Has This Ever Happened To You?
? It starts with the gurgle. You hear it. You feel it. And once that gurgle starts deep in your gut, you know you don’t have much time. You’re going to need a bathroom… and FAST.
? You can’t seem to eat a meal without painful bloating. Your pants fit fine in the morning, but by mid-afternoon, you can barely keep them buttoned.
? You haven’t had a bowel movement in days. And you’re really uncomfortable. Your stomach is bloated and won’t calm down. You keep hoping your next trip to the bathroom will offer some relief, but when nearly nothing happens, you just get more frustrated.
If any of this sounds familiar, you may be suffering with a condition called inflammatory bowel syndrome — IBS for short.
It’s estimated that about 10% – 15% of Americans suffer with IBS symptoms (some sources estimate as high as 20%). But only half of those people have been diagnosed.
Many people with IBS don’t realize they have it. And while there is no official cure for IBS, there is hope. Lifestyle and food changes can make a HUGE difference in IBS symptoms.
For the next few weeks we’re talking all about IBS. Symptoms, testing, treatment… If your stomach pain with diarrhea or constipation is interfering with your life, stay tuned. There is hope.
Inflammatory Bowel Syndrome is a gastrointestinal disorder that affects your colon (large intestine). It’s not a clearly defined medical condition, but more a collection of IBS symptoms.
IBS is characterized primarily by belly pain and recurring constipation and/or diarrhea. But it can include a variety of issues:
? Belly pain
? Constipation and diarrhea
? Cramping that typically subsides after a bowel movement
? Gas and bloating
? Feeling like your bowel movement isn’t finished
? Mucus in your stools
Because IBS is characterized by such a variety of issues, there isn’t one specific test that will tell you whether or not IBS is the cause of your digestive problems. So it’s important to work with your practitioner to figure out if you have IBS.
What causes IBS? Honestly, we don’t know for sure. And the IBS causes aren’t necessarily universal. There are a variety of things that appear to lead to irritable bowel syndrome.
It’s possible that IBS is triggered when there is a disruption in the signals between the brain and the intestines. This miscommunication may cause the intestinal muscles to contract resulting in cramps, pain, and constipation or diarrhea.
My patients have had great results when we pinpoint and eliminate problem foods. It’s likely that the nerves in the intestine are sensitive to certain food triggers.
But there are many possibilities:
- Dysfunction in how the GI muscles contract and move food along
- Severe infection — a virus or bacteria that triggers severe diarrhea can be the start of IBS
- Bacterial overgrowth in the intestines. If you’d like more information on this, check out my series on SIBO starting with this article. Science shows us there is a connection between SIBO (small intestine bacterial overgrowth) and IBS.
- Changes in the gut microbiome (the microscopic organisms that live in your intestine)
- Childhood trauma or a stressful event early in life
Since there is no one clear cause, or one set of specific symptoms associated with IBS, diagnosis can be difficult. In fact, many of my IBS patients have come to me frustrated because their doctor couldn’t tell them what was wrong — or even worse, told them nothing was wrong with them.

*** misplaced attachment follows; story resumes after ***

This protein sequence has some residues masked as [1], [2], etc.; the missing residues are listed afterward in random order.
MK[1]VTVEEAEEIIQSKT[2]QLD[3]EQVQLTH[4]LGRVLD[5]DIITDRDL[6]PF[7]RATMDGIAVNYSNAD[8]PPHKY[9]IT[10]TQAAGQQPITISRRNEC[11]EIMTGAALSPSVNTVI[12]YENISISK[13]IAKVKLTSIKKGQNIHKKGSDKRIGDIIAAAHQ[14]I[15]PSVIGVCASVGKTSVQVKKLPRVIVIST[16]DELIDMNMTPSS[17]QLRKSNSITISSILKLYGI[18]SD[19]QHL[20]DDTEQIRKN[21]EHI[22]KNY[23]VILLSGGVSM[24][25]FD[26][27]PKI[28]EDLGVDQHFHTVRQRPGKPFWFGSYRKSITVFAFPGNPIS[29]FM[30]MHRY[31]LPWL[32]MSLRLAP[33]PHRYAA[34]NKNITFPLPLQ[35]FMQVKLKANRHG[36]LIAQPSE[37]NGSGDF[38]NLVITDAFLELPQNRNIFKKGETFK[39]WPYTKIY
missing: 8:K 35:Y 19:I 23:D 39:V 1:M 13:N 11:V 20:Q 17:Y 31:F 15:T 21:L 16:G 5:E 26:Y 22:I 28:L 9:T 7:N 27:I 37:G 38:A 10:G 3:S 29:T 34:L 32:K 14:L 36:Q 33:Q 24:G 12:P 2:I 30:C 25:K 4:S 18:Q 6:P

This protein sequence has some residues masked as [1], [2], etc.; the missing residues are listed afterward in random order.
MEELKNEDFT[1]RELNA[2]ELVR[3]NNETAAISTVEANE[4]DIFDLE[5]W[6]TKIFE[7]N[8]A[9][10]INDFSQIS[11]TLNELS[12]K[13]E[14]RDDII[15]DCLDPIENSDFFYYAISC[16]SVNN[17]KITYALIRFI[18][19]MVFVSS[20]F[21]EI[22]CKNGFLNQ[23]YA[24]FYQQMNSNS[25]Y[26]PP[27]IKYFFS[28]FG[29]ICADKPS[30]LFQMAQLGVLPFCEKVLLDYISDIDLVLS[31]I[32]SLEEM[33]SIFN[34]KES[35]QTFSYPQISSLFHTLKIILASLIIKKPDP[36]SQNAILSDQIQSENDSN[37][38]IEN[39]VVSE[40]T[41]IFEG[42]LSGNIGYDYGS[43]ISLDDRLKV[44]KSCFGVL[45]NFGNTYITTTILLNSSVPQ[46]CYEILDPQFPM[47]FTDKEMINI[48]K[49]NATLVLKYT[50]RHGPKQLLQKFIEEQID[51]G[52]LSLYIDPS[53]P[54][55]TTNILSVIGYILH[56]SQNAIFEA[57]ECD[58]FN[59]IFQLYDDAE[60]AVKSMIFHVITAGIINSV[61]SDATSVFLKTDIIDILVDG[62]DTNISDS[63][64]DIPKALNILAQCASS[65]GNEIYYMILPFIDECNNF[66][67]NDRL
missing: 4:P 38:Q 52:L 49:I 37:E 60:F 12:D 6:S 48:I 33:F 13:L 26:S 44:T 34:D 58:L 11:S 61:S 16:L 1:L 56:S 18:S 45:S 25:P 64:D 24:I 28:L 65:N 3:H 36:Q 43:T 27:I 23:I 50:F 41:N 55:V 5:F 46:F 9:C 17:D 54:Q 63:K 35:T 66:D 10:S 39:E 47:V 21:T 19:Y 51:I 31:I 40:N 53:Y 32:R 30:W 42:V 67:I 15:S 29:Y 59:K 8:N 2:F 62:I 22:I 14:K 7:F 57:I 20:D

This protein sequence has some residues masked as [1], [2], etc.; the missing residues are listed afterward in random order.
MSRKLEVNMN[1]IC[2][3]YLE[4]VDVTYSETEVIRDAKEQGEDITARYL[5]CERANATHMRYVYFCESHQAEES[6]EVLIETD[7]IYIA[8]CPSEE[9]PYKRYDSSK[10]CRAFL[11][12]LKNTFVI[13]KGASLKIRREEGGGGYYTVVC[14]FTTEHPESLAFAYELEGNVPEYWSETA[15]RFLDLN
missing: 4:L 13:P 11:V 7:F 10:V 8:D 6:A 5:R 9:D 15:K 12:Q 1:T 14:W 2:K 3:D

We’ll dig more into how to find out if you have IBS in next week’s article.
What Triggers IBS Symptoms?
If you suffer from IBS, you probably feel like you’re walking on eggshells. You can be fine, and then BAM something triggers your symptoms and your day is wrecked.
I work with my patients to identify their unique triggers so they can keep their IBS symptoms at bay.
Because IBS varies so much from person to person, not everyone’s triggers are the same. But if you’re struggling to figure out how to get your symptoms under control, there are common triggers you can avoid:
As many as 75% of IBS patients indicate that stress can trigger an episode. It’s impossible to totally avoid stress. But there are things you can do:
✔ Look at the recurring stressful situations in your life and do what you can to eliminate them. This isn’t always easy (or possible), but it’s a good place to start.
✔ Practice stress-relieving activities like meditation.
✔ Spend time doing things that bring you joy. This can be as simple as getting yourself an adult coloring book or app and coloring while you listen to soothing music.
? Anxiety and depression
If you’re struggling with your mental health, you’re not alone. And there is help available. Talk to your practitioner about finding a mental health professional who can help you.
Mental health issues are like any other health issue. They can happen to anyone. And if you’re struggling, it’s a good idea to seek help — just like you would if you had a physical ailment.
? Food triggers
When I work with my IBS patients, we focus on identifying their food triggers. I’ve worked with over 1,000 patients and I’ve found this to be the most important step in getting IBS under control.
In a couple of weeks, I’ll do a deep dive into some of the most common food triggers to avoid. Stay tuned!
IBS can keep you from enjoying your life. Whether it’s painful bloating that makes it uncomfortable to move and scared to eat, or you find yourself planning your life around being close to a bathroom, IBS is no fun.
And the people around you don’t always understand. Even your doctor may not understand. But I’ve got you. I work with IBS patients every day. And I’m here to help.
You can start getting your body back on track with my free IBS Resource Guide. Check it out here.
If you’re ready to get to the bottom of your digestive issues by figuring out your own unique triggers, let’s get on a call!